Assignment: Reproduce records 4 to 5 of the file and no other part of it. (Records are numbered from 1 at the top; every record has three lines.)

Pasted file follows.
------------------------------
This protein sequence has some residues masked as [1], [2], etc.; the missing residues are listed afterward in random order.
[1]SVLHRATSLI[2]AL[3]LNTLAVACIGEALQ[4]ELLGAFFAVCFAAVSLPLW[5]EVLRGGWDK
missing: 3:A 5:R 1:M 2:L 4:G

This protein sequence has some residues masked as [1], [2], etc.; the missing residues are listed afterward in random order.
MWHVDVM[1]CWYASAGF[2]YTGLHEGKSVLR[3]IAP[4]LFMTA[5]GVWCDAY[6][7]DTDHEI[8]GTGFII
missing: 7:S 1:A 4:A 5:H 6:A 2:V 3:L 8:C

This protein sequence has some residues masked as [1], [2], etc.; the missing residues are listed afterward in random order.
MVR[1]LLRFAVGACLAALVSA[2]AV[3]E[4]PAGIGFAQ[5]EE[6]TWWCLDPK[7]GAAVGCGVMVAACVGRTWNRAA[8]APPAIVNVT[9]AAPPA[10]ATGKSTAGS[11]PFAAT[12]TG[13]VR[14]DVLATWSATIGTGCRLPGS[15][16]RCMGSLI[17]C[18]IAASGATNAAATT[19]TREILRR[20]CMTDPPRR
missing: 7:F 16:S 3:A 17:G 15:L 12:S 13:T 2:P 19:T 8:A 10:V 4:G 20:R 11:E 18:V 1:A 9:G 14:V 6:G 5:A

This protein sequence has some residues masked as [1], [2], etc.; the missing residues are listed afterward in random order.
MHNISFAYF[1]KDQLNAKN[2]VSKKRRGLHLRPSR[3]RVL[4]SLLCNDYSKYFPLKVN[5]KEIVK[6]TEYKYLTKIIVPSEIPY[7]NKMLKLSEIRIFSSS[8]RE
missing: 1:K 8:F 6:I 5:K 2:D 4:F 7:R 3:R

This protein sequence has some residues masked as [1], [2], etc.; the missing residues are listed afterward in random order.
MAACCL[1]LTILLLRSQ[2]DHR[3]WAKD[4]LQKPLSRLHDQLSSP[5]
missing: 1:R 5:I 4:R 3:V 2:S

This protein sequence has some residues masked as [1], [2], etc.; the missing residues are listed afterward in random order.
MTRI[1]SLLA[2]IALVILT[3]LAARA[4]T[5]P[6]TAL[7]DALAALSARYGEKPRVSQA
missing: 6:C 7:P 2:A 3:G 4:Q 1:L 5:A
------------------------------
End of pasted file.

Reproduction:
This protein sequence has some residues masked as [1], [2], etc.; the missing residues are listed afterward in random order.
MHNISFAYF[1]KDQLNAKN[2]VSKKRRGLHLRPSR[3]RVL[4]SLLCNDYSKYFPLKVN[5]KEIVK[6]TEYKYLTKIIVPSEIPY[7]NKMLKLSEIRIFSSS[8]RE
missing: 1:K 8:F 6:I 5:K 2:D 4:F 7:R 3:R

This protein sequence has some residues masked as [1], [2], etc.; the missing residues are listed afterward in random order.
MAACCL[1]LTILLLRSQ[2]DHR[3]WAKD[4]LQKPLSRLHDQLSSP[5]
missing: 1:R 5:I 4:R 3:V 2:S